the Congress must strip the President of the power the Congress granted him to wage war in Iraq. To wit, the Congress needs to "undeclare" the Iraq Debacle by repealing the Iraq War resolution. A new resolution can be approved authorizing the use of force in Iraq for a purpose the Congress wishes, but I believe Senator Kennedy is wrong when he says:In October 2002, Members of Congress authorized a war against the regime of Saddam Hussein, not to send our troops into a civil war. I voted against that resolution and feel an escalation of this war only compounds the original mistake of going in the first place.
Congress authorization was broader than this:SEC. 3. AUTHORIZATION FOR USE OF UNITED STATES ARMED FORCES.
(a) AUTHORIZATION. The President is authorized to use the Armed Forces of the United States as he determines to be necessary and appropriate in order to
(1) defend the national security of the United States against the continuing threat posed by Iraq; and(2) enforce all relevant United Nations Security Council Resolutions regarding Iraq.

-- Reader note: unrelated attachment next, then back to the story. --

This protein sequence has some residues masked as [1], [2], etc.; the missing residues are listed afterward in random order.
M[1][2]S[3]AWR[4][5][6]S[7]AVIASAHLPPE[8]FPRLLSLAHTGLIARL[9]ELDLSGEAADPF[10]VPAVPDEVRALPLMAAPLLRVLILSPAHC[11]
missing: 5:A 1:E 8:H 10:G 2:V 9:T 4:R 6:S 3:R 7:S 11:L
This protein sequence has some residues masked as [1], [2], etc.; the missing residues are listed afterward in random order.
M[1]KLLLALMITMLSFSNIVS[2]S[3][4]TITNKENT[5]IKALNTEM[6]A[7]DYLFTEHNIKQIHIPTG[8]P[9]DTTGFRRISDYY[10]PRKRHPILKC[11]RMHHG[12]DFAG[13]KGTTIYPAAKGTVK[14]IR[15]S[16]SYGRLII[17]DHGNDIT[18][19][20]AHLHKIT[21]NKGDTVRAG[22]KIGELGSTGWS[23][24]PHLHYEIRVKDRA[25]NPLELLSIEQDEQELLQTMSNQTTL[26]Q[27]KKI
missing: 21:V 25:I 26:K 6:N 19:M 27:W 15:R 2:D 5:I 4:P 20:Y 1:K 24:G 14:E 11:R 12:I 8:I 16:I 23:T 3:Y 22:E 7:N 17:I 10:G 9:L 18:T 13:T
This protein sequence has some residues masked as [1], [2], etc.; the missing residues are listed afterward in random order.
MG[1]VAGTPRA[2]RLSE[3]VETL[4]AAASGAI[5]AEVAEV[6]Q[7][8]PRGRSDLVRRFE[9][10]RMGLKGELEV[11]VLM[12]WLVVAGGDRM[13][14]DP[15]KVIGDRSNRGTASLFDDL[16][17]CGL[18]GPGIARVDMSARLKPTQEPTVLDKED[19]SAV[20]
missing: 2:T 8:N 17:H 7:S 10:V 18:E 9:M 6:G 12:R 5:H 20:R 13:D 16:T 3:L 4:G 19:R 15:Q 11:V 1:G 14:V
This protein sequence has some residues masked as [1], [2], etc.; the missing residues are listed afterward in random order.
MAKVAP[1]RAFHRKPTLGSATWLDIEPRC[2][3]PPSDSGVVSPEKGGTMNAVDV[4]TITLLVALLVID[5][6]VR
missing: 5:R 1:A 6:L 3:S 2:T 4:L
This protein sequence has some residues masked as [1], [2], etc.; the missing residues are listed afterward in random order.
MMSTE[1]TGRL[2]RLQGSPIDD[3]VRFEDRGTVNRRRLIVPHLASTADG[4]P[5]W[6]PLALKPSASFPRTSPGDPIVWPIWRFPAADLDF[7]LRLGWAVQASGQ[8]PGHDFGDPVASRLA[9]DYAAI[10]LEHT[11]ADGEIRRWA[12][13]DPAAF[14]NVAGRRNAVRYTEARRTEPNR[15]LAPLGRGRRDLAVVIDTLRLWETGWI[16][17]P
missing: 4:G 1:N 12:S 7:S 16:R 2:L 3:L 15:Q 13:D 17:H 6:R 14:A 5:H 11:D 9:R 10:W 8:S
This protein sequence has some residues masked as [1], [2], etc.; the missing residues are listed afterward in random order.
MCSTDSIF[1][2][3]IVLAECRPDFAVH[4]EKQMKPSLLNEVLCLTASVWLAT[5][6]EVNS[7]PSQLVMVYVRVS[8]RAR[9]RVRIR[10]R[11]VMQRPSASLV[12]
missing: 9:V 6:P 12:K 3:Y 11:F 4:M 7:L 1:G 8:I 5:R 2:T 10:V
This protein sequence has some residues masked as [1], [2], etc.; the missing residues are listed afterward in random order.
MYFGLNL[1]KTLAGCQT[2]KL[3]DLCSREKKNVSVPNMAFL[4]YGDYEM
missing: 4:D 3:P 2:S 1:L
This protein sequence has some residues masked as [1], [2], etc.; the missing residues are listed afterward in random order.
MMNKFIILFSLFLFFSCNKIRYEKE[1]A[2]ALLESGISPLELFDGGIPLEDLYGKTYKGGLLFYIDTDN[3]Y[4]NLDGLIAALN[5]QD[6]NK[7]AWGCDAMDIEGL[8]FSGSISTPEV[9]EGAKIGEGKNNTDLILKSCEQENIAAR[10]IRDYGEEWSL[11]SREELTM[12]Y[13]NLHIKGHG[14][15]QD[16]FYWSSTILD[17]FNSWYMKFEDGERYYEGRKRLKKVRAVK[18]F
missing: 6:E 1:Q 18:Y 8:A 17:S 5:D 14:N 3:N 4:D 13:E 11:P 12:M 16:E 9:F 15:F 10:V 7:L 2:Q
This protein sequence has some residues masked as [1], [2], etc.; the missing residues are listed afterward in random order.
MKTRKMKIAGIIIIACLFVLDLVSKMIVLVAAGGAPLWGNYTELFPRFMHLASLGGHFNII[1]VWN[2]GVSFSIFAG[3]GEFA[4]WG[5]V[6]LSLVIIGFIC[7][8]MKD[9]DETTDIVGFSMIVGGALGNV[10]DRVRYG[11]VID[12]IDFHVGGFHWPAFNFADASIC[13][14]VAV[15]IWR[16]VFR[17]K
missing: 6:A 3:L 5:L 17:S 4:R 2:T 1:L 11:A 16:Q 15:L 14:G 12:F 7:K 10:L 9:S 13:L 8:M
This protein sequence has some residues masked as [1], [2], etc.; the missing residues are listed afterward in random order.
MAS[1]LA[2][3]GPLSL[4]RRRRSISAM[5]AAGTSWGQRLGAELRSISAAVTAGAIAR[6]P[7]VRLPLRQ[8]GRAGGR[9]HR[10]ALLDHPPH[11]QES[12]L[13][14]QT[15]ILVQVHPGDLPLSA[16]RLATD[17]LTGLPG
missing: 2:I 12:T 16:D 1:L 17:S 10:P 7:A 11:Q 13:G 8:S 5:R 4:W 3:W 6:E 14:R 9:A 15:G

This blanket grant of war power to the President was a disgrace. But it was done. And now it must be undone. More.
This is why I am quite peeved at many of my fellow Left bloggers and pundits:
Here is a new line of thinking I find extremely infuriating, via TPM:Deciding what to do next about Iraq is hard — on the merits, and in the politics. It’s hard on the merits because whatever comes next, from “surge” to “get out now” and everything in between, will involve suffering, misery, and dishonor. . . . By comparison, Iran is easy: on the merits, in the politics. War with Iran would be a catastrophe that would make us look back fondly on the minor inconvenience of being bogged down in Iraq. While the Congress flounders about what, exactly, it can do about Iraq, it can do something useful, while it still matters, in making clear that it will authorize no money and provide no endorsement for military action against Iran.
Matt Yglesias ran with the same nonsense the other day:[W]hat I'd urge everyone to do is keep their eyes on the real ball in the air at the moment: Iran. If Bush really bombs Iran and spineless Democrats back him ex post facto then the whole Iraq dynamic changes dramatically, and not for the better. If you want to hassle your member of congress on behalf of some peacenik cause this month, hassle him or her about Iran.